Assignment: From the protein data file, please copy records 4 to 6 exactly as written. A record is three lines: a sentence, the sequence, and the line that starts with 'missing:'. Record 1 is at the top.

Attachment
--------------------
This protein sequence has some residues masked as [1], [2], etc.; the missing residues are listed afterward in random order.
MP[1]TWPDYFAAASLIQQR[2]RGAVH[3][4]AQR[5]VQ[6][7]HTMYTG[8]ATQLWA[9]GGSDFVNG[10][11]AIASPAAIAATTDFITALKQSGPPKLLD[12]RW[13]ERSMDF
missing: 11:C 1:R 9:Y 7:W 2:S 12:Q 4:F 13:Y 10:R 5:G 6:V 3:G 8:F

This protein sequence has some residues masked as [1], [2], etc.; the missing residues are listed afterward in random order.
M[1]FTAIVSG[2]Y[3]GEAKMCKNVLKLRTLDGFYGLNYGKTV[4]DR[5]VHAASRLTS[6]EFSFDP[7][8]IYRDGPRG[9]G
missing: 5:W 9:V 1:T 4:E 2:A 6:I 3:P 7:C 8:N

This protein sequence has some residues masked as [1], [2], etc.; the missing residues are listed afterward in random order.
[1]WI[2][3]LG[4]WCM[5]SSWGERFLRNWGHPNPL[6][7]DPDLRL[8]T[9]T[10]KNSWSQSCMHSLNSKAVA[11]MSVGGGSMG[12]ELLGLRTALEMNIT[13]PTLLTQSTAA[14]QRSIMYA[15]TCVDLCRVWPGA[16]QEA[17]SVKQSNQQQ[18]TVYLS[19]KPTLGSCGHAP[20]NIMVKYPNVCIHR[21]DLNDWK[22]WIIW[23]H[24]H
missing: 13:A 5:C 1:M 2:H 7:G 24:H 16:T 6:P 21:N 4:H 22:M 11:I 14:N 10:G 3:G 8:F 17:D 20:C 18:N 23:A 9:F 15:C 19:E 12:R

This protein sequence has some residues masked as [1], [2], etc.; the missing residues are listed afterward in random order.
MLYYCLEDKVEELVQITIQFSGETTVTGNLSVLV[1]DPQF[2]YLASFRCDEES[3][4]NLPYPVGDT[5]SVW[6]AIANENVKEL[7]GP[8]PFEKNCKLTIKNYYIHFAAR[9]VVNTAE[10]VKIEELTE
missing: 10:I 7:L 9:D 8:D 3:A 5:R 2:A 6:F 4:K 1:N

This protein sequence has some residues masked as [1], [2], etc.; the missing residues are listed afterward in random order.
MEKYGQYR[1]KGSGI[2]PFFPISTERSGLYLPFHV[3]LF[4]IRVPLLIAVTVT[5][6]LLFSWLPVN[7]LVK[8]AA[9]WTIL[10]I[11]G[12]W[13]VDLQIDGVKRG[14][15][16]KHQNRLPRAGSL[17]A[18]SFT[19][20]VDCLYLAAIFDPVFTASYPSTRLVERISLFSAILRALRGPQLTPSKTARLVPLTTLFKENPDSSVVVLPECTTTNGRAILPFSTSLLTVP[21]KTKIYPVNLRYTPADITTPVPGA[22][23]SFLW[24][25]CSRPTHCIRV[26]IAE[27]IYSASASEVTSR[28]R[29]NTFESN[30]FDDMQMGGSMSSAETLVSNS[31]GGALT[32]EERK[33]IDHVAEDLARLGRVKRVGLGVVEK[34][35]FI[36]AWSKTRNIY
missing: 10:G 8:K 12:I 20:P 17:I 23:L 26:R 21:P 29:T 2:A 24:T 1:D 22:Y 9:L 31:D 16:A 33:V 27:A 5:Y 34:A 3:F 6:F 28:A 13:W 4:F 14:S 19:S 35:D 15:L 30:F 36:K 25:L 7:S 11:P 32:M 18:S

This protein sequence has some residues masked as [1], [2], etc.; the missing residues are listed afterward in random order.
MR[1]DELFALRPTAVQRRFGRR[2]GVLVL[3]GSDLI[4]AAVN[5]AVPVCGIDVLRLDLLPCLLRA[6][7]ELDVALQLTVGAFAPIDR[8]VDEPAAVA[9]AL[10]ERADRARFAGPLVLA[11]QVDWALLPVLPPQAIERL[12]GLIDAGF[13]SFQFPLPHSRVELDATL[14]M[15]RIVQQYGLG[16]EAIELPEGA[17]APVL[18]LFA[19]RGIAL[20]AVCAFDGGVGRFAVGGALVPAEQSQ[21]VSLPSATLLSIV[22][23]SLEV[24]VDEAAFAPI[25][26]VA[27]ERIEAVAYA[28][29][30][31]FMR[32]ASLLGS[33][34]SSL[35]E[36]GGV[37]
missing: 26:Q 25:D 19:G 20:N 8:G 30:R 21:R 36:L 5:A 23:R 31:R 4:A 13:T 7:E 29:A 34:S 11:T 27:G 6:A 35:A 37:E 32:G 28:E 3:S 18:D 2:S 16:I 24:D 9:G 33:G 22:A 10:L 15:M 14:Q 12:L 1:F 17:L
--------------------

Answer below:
This protein sequence has some residues masked as [1], [2], etc.; the missing residues are listed afterward in random order.
MLYYCLEDKVEELVQITIQFSGETTVTGNLSVLV[1]DPQF[2]YLASFRCDEES[3][4]NLPYPVGDT[5]SVW[6]AIANENVKEL[7]GP[8]PFEKNCKLTIKNYYIHFAAR[9]VVNTAE[10]VKIEELTE
missing: 10:I 7:L 9:D 8:D 3:A 5:R 2:A 6:F 4:K 1:N

This protein sequence has some residues masked as [1], [2], etc.; the missing residues are listed afterward in random order.
MEKYGQYR[1]KGSGI[2]PFFPISTERSGLYLPFHV[3]LF[4]IRVPLLIAVTVT[5][6]LLFSWLPVN[7]LVK[8]AA[9]WTIL[10]I[11]G[12]W[13]VDLQIDGVKRG[14][15][16]KHQNRLPRAGSL[17]A[18]SFT[19][20]VDCLYLAAIFDPVFTASYPSTRLVERISLFSAILRALRGPQLTPSKTARLVPLTTLFKENPDSSVVVLPECTTTNGRAILPFSTSLLTVP[21]KTKIYPVNLRYTPADITTPVPGA[22][23]SFLW[24][25]CSRPTHCIRV[26]IAE[27]IYSASASEVTSR[28]R[29]NTFESN[30]FDDMQMGGSMSSAETLVSNS[31]GGALT[32]EERK[33]IDHVAEDLARLGRVKRVGLGVVEK[34][35]FI[36]AWSKTRNIY
missing: 10:G 8:K 12:I 20:P 17:I 23:L 26:R 21:P 29:T 2:A 24:T 1:D 22:Y 9:L 31:D 16:A 33:V 27:A 5:Y 34:A 3:F 6:F 28:A 13:W 4:F 14:S 19:S 35:D 15:L 30:F 36:K 25:L 7:S 11:P 32:M 18:S

This protein sequence has some residues masked as [1], [2], etc.; the missing residues are listed afterward in random order.
MR[1]DELFALRPTAVQRRFGRR[2]GVLVL[3]GSDLI[4]AAVN[5]AVPVCGIDVLRLDLLPCLLRA[6][7]ELDVALQLTVGAFAPIDR[8]VDEPAAVA[9]AL[10]ERADRARFAGPLVLA[11]QVDWALLPVLPPQAIERL[12]GLIDAGF[13]SFQFPLPHSRVELDATL[14]M[15]RIVQQYGLG[16]EAIELPEGA[17]APVL[18]LFA[19]RGIAL[20]AVCAFDGGVGRFAVGGALVPAEQSQ[21]VSLPSATLLSIV[22][23]SLEV[24]VDEAAFAPI[25][26]VA[27]ERIEAVAYA[28][29][30][31]FMR[32]ASLLGS[33][34]SSL[35]E[36]GGV[37]
missing: 26:Q 25:D 19:G 20:N 8:G 30:R 21:R 36:L 5:A 23:R 31:R 4:A 13:T 7:E 29:A 34:S 11:T 27:G 6:A 35:A 37:E 32:G 28:E 3:S 18:D 2:S 16:I 24:D 9:G 33:G 22:A 10:L 15:M 14:Q 12:L 1:F 17:L